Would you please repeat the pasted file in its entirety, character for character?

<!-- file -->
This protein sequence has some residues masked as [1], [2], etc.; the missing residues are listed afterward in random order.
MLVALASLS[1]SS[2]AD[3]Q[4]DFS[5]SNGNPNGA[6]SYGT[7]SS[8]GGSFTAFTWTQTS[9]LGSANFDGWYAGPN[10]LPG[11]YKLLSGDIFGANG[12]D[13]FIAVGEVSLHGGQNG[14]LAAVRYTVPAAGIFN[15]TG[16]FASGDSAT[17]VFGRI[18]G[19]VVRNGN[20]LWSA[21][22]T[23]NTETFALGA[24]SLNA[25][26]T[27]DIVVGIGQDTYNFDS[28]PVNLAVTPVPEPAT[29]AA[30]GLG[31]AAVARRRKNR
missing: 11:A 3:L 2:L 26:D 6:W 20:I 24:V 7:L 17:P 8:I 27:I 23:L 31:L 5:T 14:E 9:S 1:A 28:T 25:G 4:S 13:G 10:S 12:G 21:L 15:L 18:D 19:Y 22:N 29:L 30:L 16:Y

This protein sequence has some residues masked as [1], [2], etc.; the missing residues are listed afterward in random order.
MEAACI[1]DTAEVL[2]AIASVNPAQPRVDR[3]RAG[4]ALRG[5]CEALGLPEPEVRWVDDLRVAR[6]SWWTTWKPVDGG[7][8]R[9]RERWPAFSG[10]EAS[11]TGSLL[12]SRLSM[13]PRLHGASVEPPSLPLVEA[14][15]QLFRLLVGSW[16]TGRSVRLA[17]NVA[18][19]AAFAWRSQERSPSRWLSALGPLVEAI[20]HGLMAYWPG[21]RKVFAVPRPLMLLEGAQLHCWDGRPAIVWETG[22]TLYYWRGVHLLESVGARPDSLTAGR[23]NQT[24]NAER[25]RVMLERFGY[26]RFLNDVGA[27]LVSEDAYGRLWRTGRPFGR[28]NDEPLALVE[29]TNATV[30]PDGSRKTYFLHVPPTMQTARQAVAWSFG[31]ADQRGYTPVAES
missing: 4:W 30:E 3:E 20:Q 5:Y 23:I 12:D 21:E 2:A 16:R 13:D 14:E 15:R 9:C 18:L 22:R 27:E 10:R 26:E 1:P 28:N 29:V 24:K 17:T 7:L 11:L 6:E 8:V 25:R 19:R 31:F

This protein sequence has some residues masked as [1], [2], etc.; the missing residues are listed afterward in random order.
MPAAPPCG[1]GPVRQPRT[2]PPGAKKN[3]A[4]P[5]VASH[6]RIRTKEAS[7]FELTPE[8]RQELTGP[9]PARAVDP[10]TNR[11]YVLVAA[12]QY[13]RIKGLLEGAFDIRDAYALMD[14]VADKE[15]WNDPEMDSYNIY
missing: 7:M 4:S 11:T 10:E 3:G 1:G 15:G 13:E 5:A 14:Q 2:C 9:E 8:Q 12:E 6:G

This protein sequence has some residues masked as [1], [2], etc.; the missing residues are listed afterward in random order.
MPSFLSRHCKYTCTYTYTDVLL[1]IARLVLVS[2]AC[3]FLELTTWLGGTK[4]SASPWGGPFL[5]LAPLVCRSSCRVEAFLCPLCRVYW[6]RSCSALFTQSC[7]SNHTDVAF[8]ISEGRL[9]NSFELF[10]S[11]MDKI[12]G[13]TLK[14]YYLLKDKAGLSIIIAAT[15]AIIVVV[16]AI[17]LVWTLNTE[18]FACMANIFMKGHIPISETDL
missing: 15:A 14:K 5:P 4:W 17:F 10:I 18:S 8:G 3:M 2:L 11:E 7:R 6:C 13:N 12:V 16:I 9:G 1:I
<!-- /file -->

This protein sequence has some residues masked as [1], [2], etc.; the missing residues are listed afterward in random order.
MLVALASLS[1]SS[2]AD[3]Q[4]DFS[5]SNGNPNGA[6]SYGT[7]SS[8]GGSFTAFTWTQTS[9]LGSANFDGWYAGPN[10]LPG[11]YKLLSGDIFGANG[12]D[13]FIAVGEVSLHGGQNG[14]LAAVRYTVPAAGIFN[15]TG[16]FASGDSAT[17]VFGRI[18]G[19]VVRNGN[20]LWSA[21][22]T[23]NTETFALGA[24]SLNA[25][26]T[27]DIVVGIGQDTYNFDS[28]PVNLAVTPVPEPAT[29]AA[30]GLG[31]AAVARRRKNR
missing: 11:A 3:L 2:L 26:D 6:W 20:I 24:V 7:L 17:P 8:I 27:I 23:L 31:L 5:T 14:E 9:S 1:A 28:T 25:G 4:S 13:G 10:S 12:G 21:L 15:L 18:D 19:Y 22:N 29:L 30:L 16:Y

This protein sequence has some residues masked as [1], [2], etc.; the missing residues are listed afterward in random order.
MEAACI[1]DTAEVL[2]AIASVNPAQPRVDR[3]RAG[4]ALRG[5]CEALGLPEPEVRWVDDLRVAR[6]SWWTTWKPVDGG[7][8]R[9]RERWPAFSG[10]EAS[11]TGSLL[12]SRLSM[13]PRLHGASVEPPSLPLVEA[14][15]QLFRLLVGSW[16]TGRSVRLA[17]NVA[18][19]AAFAWRSQERSPSRWLSALGPLVEAI[20]HGLMAYWPG[21]RKVFAVPRPLMLLEGAQLHCWDGRPAIVWETG[22]TLYYWRGVHLLESVGARPDSLTAGR[23]NQT[24]NAER[25]RVMLERFGY[26]RFLNDVGA[27]LVSEDAYGRLWRTGRPFGR[28]NDEPLALVE[29]TNATV[30]PDGSRKTYFLHVPPTMQTARQAVAWSFG[31]ADQRGYTPVAES
missing: 4:W 30:E 3:E 20:Q 5:Y 23:I 12:D 21:E 2:A 16:R 13:D 14:E 15:R 9:C 18:L 22:R 27:E 10:R 26:E 1:P 28:N 29:V 24:K 17:T 7:L 11:L 6:E 8:V 25:R 19:R 31:F

This protein sequence has some residues masked as [1], [2], etc.; the missing residues are listed afterward in random order.
MPAAPPCG[1]GPVRQPRT[2]PPGAKKN[3]A[4]P[5]VASH[6]RIRTKEAS[7]FELTPE[8]RQELTGP[9]PARAVDP[10]TNR[11]YVLVAA[12]QY[13]RIKGLLEGAFDIRDAYALMD[14]VADKE[15]WNDPEMDSYNIY
missing: 7:M 4:S 11:T 10:E 3:G 1:G 15:G 13:E 5:A 14:Q 2:C 9:E 8:Q 12:E 6:G

This protein sequence has some residues masked as [1], [2], etc.; the missing residues are listed afterward in random order.
MPSFLSRHCKYTCTYTYTDVLL[1]IARLVLVS[2]AC[3]FLELTTWLGGTK[4]SASPWGGPFL[5]LAPLVCRSSCRVEAFLCPLCRVYW[6]RSCSALFTQSC[7]SNHTDVAF[8]ISEGRL[9]NSFELF[10]S[11]MDKI[12]G[13]TLK[14]YYLLKDKAGLSIIIAAT[15]AIIVVV[16]AI[17]LVWTLNTE[18]FACMANIFMKGHIPISETDL
missing: 15:A 14:K 5:P 4:W 17:F 10:I 18:S 8:G 3:M 2:L 11:E 7:R 6:C 13:N 12:V 16:I 9:G 1:I